VW Golf in Roundstone, Ireland – August 2017 

Hyundai i30 in Roundstone, Ireland – August 2017Hyundai i40 near the Cliffs of Moher, Ireland – August 2017Seat Toledo in Clifden, Ireland – August 2017

Which leads me to one very particular observation about the Irish car park: this country is still very fond of the sedans that are struggling to sell at all all over the rest of Western Europe: on top of the Megane Sedan – not even available in France, very popular sedans in Ireland include the Toyota Avensis (a very strong heritage of this nameplate), Corolla, Hyundai i40, Seat Toledo and VW Passat. Remaining on Hyundai for an instant, the all-new i30 is already well represented all around the area we traversed, adding to the success of the Tucson.

Skoda Octavia and Fabia near the Cliffs of Moher, Ireland – August 2017 Skoda Citigo in Roundstone, Ireland – August 2017 

In terms of brands, the main striking observation is the success of Skoda, seemingly far more represented than its 6th place in 2017 would suggest. The Skoda Octavia (#5 so far in 2017) is everywhere, as is the Fabia, in Dublin a large number of taxis are the Skoda Superb and the Skoda Citigo is the most frequent of the three VW-Group minibars, more so than the VW Up or Seat Mii. Interestingly, I did not see many older Skodas, which would either indicate that this success is recent, or that the cars don’t survive long. The other brand that surprised me is Dacia. The facelifted Sandero ranked 11th in July and it shows: they are in every village, and the Duster is also very frequent.

Toyota C-HR in Clifden, Ireland – August 2017

Nissan Micra in Ireland – August 2017  

Among recent launches, the Toyota C-HR is present, as well as the new Nissan Micra and, to a much lesser extent, the Peugeot 3008. The Suzuki Vitara and Kia Sorento also appeared surprisingly frequently.

Toyota Avensis on Inishmore, Aran Islands – August 2017 

Away on Inishmore, one of the three Aran Islands that you cannot reach by car, only locals are allowed their cars and the Aran car park is like a travel through time with older generations of Toyota Avensis, VW Passat, Opel Vectra and Skoda Octavia. Only a handful of cars sported the 2013 and beyond bi-annual license plate system.

I hope you enjoyed this quick insight into the Irish car park, please feel free to ask me anything in the comments section.

Ireland July 2017: VW Golf leads, Megane and Tiguan impress

The Renault Megane is up 4-fold on July 2016 in Ireland.

* See the Top 33 All-brands and Top 230 All-models by clicking on the title *

Ireland has adopted a bi-annual licence plate change like the UK and it happens in July. This year, sales for the month are down 7% year-on-year to 27.737, leading to a year-to-date tally down 9% on the same period in 2016 to 118.914 units. Volkswagen triumphs in the brands ranking with deliveries up 21% to 10.8% share just as the next four best-seller post double-digit drops: Toyota (-12%), Hyundai (-32%), Ford (-23%) and Nissan (-23%). Renault (-0.2%) is up 10 spots on June to #6, but we have to go beyond the Top 10 to find additional carmakers sporting double-digit gains, such as Peugeot (+15%), Mercedes (+29%), Suzuki (+32%), Fiat (+34%), Seat (+36%), Land Rover (+39%), Mini (+65%), Alfa Romeo (+86%) and Porsche (+120%).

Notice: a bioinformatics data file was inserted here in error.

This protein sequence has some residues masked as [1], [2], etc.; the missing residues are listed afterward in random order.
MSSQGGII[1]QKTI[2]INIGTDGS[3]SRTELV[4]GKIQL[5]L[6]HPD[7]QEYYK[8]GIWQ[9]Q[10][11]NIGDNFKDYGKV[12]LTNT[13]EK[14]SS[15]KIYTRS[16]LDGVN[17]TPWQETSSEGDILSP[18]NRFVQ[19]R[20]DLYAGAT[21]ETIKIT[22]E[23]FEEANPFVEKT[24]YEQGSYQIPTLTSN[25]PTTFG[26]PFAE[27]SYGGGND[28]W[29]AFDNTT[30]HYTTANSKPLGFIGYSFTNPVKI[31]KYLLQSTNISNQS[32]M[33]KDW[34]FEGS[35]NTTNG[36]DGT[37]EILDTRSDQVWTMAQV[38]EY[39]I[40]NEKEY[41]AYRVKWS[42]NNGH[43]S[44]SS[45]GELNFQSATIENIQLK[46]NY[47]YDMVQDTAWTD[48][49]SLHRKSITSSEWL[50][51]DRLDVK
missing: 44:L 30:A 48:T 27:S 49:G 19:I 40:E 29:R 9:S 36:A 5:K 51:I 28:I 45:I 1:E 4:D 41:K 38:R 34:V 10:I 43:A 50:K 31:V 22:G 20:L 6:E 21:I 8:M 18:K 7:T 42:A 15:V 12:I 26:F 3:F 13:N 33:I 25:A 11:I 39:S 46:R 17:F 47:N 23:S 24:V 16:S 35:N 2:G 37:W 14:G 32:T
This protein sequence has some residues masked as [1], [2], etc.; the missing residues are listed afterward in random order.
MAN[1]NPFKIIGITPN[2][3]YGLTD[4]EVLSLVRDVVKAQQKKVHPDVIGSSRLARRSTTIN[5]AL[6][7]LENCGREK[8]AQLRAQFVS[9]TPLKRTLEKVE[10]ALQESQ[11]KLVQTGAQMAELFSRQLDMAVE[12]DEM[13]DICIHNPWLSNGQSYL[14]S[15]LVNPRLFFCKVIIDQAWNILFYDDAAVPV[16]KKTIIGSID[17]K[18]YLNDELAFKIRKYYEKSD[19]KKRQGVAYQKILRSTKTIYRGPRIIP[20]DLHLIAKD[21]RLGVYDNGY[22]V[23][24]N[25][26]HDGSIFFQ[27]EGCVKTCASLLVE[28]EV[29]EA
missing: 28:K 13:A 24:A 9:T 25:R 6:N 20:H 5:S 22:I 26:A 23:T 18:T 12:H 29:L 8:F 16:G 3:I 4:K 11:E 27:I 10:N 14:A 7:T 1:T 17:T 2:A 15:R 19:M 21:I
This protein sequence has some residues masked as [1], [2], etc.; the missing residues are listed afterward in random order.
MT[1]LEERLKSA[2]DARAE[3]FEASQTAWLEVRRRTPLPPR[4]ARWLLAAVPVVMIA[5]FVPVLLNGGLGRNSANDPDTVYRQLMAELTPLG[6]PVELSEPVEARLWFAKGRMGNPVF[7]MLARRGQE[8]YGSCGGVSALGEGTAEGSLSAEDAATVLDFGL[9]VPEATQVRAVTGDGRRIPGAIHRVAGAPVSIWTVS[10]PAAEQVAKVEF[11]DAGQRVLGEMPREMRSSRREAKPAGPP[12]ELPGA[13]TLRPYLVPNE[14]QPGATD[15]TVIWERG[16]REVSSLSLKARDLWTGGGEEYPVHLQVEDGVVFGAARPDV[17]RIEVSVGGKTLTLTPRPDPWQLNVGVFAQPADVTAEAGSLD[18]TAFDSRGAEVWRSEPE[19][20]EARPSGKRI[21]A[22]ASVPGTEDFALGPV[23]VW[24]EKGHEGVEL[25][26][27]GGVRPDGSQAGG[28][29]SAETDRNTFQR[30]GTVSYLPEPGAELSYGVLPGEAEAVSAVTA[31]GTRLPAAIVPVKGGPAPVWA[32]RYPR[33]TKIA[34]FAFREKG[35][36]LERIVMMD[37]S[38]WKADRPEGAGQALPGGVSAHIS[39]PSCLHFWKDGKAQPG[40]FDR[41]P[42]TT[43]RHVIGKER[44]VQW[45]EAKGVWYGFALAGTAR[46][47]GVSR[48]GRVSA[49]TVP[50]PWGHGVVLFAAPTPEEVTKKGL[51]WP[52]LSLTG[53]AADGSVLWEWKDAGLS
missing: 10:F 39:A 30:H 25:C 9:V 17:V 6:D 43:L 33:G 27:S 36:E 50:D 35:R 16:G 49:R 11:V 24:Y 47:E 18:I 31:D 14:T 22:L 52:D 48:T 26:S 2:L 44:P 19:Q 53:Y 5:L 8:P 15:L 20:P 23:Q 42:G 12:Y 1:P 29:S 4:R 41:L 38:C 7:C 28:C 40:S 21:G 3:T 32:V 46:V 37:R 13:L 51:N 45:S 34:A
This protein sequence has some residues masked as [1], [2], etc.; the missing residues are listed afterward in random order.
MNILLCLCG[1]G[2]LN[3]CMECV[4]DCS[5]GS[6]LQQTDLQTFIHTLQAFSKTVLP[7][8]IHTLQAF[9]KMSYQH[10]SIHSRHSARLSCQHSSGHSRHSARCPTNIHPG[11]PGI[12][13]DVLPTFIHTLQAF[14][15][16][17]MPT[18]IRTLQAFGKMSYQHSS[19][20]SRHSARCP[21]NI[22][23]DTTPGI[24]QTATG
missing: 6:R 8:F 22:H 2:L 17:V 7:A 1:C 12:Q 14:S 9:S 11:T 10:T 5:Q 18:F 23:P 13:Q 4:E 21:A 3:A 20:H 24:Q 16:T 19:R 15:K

The VW Golf (+39%) takes the lead of the models ranking but the Hyundai Tucson (-42% in July) remains by far the 2017 best-seller at 3.9% share vs. 3.2% for the Golf. The Ford Focus (-16%), Nissan Qashqai (-29%) and Toyota Yaris (-2%) round up the Top 5, with the Renault Megane (+293%) and VW Tiguan (+78%) posting the largest year-on-year gains in the Top 10. Further down, the Nissan Micra (+114%) and Peugeot 3008 (+587%) make themselves noticed thanks to their new generations. Among recent launches (<12 months), the Toyota C-HR is in the lead at #16, ahead of the Skoda Kodiaq (#29), Seat Ateca (#42) and Opel Crossland X (#69).

Previous month: Ireland June 2017: Fleet push BMW up to #1 in reduced market

One year ago: Ireland July 2016: Hyundai now best-selling brand year-to-date

Full July 2017 Top 33 All-brands and Top 230 All-models below.

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Ireland June 2017: Fleets push BMW up to #1 in reduced market

Surprise: the BMW 5 Series is the best-selling nameplate in Ireland this month. 

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For the past couple of years, Ireland has functioned on a bi-annual license plate change like the UK, in January and July. June therefore has become one of the weakest months of the year. June 2017 figures are down a further 14% to a meagre 1.395 units, with the year-to-date total down 10% to 91.180 sales. Most probably due to a batch of fleet car deliveries, BMW surges up almost 5-fold on June 2016 to land at a very unusual pole position in the brands ranking with a disproportionate 21.5% market share. It is followed by Volkswagen at 11.8% (-16%), Toyota at 9.5% (-58%), Skoda at 6.6% (+31%) and Dacia at 5.9% (+122%). Peugeot (+33%), Opel (+65%) and Seat (+86%) are also in solid shape. Logically, the BMW 5 Series (10.3% share) and X1 (4.9%) dominate the models ranking, distancing the VW Golf (-7%), Dacia Sandero (+173%), BMW 4 Series (+925%), Toyota Yaris (-58%) and BMW 1 Series (+775%). The YTD leader, the Hyundai Tucson, is down 59% to #13.

Previous month: Ireland May 2017: VW Polo leads, Peugeot 3008 up to #4